As some of you know, I help manage the computer labs at the Blacksburg New School. This year, the school has an addition and with it a new computer lab. The original lab has Windows XP but practially all the software used is open source (we don't have enough money to be paying for software/hardware). When the new space became available, we started looking on how to set things up. This describes our current setup, which honestly, is very sweet.
We purposedly did not want to have a hardware platform that its software gets updated every year. For one thing, the stuff kids do in K-8 is pretty stable and doesn't really change much. And most of the what they do is basic stuff, like word processing, spreadsheets, presentations, page layout, image editing, web surfing, and a little bit of programming. So, there is no need to have a high end hardware. What's more, we don't buy hardware, we get it donated from companies when they upgrade their equipment. So, the hardware is usually 2-3 years old. So we wanted something that would run in 2yr old equipment and run well.
The particular set of machines we had for this year came from a business so we needed to completely clear the hard drives. Erik, another parent at the school who helps with this effort, found DBAN to completely erase the HDs. So, all HDs of 9 Dell machines were completely cleaned first using DBAN.
Last year we used OpenOffice, Scribus, Tux Typing, Tux Paint, Gimp, and a few other apps in our XP lab. So, we thought, if all of these are open source, why don't we go open source with the OS too. We settled with Ubuntu. After playing with it on my Mac (using Parallels) I realized that the file management part of it was very similar to Windows, so I did not expect the students to have any problems. I showed it to a few teachers and they all said "go for it."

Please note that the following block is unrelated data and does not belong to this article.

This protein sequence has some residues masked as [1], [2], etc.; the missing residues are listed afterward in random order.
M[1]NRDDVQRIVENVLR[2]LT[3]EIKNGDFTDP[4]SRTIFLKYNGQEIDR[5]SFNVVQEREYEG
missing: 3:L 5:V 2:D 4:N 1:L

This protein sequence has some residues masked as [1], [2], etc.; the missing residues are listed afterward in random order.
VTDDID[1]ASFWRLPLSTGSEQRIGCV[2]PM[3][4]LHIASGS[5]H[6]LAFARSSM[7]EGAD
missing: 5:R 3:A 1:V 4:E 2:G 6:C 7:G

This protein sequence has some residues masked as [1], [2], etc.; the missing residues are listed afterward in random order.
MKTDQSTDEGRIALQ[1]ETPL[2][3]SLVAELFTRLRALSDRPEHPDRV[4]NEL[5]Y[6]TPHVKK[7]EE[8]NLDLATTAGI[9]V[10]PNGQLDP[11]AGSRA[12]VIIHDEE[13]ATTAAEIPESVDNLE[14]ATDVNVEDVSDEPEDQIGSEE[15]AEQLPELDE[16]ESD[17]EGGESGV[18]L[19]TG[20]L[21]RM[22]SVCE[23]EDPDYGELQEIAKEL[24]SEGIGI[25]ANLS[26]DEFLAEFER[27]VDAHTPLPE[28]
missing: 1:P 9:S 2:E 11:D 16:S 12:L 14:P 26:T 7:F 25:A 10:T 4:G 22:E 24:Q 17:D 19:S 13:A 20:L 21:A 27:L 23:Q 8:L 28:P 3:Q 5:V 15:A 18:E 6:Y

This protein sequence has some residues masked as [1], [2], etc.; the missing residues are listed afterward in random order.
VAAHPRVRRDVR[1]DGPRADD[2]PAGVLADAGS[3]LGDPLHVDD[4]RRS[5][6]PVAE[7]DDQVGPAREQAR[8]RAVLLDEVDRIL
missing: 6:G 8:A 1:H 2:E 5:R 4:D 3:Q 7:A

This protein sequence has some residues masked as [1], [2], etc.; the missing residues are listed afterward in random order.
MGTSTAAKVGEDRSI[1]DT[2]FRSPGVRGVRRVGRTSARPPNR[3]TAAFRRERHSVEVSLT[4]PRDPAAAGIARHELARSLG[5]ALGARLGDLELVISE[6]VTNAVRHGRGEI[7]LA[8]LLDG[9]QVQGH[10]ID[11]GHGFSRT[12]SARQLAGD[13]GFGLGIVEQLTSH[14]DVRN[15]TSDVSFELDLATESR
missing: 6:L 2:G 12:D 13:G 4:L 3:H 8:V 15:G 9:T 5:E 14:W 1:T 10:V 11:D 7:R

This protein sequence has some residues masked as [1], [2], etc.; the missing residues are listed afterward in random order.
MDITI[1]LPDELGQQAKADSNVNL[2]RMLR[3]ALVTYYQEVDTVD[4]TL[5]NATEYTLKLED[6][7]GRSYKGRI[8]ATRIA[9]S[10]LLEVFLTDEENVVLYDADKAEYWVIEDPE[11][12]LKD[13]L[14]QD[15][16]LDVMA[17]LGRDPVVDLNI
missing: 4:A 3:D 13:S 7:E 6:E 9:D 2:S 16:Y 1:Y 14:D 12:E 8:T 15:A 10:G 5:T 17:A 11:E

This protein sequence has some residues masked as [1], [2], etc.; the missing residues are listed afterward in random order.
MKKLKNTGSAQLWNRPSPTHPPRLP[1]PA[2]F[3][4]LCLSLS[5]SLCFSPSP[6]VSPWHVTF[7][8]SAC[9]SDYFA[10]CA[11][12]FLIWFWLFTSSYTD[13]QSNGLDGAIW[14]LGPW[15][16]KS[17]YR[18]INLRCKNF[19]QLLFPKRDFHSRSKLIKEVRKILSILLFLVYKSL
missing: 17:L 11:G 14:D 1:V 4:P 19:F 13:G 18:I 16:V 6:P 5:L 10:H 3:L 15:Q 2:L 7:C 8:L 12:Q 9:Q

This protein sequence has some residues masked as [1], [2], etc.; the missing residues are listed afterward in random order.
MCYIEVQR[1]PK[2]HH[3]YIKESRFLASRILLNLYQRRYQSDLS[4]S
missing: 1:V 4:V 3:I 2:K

Then I found Edubuntu and the whole process was that much simpler. Edubuntu already has installed all of the educational applications we used in the past. So, we were ready to go.
Erik then looked into the whole software installation/duplication/mastering process. And what he found was a life saver. We found Clonezilla. With this software, he was able to boot from a usb flash and have an image of Ubuntu on another flash drive. The complete setup of a computer with a completely clean drive, from boot to reboot was under 4 minute. Oh, and the image in the flashdrive already included all the user accounts, printer setups, etc. Once installed, the software was ready to use.
The kids at the school use a single account. The school doesn't want to mess with "I forgot my password", they also don't want students hiding materials (downloaded junk) in their accounts. More importantly, they want the kids to learn how to be respectful of others, so they have to learn to ignore each other's folders and respect each other's space. So, there is a single account and folders for each student inside of that account.
In the past we used a network drive. The thing was clunky, slow, and kept giving problems. Not having a network drive and having a single account, meant that we needed a way to move file from one computer to another.
Enter Dropbox. We installed Dropbox in all the computers on the lab. All now have a single Dropbox account that copies everything to all computers in the lab. The students individual folders are inside of the Dropbox folder. No matter where you sit, your files are there waiting for you.
Students still needed a flash drive to take work home. We removed the need for the flashdrive by simply having the parents register for Dropbox and us sharing with them the folder for their kids.
Recently one of the computers started giving problems. We took it out, got another one, booted with Clonezilla, installed Ubuntu from the our flash drive image. When the machine rebooted, all of the Dropbox contents copied down to the machine. Within 10 minutes we had completely replaced the hardware for one of the lab computers and put another one in place ready to go, with OS installation, and restored all of student files.
Kids can sit at any computer, their files are there. They can work on them without having to worry about copying them to a flash drive. They can go home and their folder is there. Work on assignments at home and have the material be copied back to school. The teachers can view all of the students work in their computer.
Because all files are duplicated to all computers and to the Dropbox website, there is an automatic backup of all of the students work. It takes no effort on the school part. It is free. It works on Macs, Windows, and Linux.
Cool, no? Now we can take any hardware donation. Got some? Send it to the school, we'll take it because Ubuntu and Dropbox rock.
Posted on 09/23/2009
Computing Parenting Productivity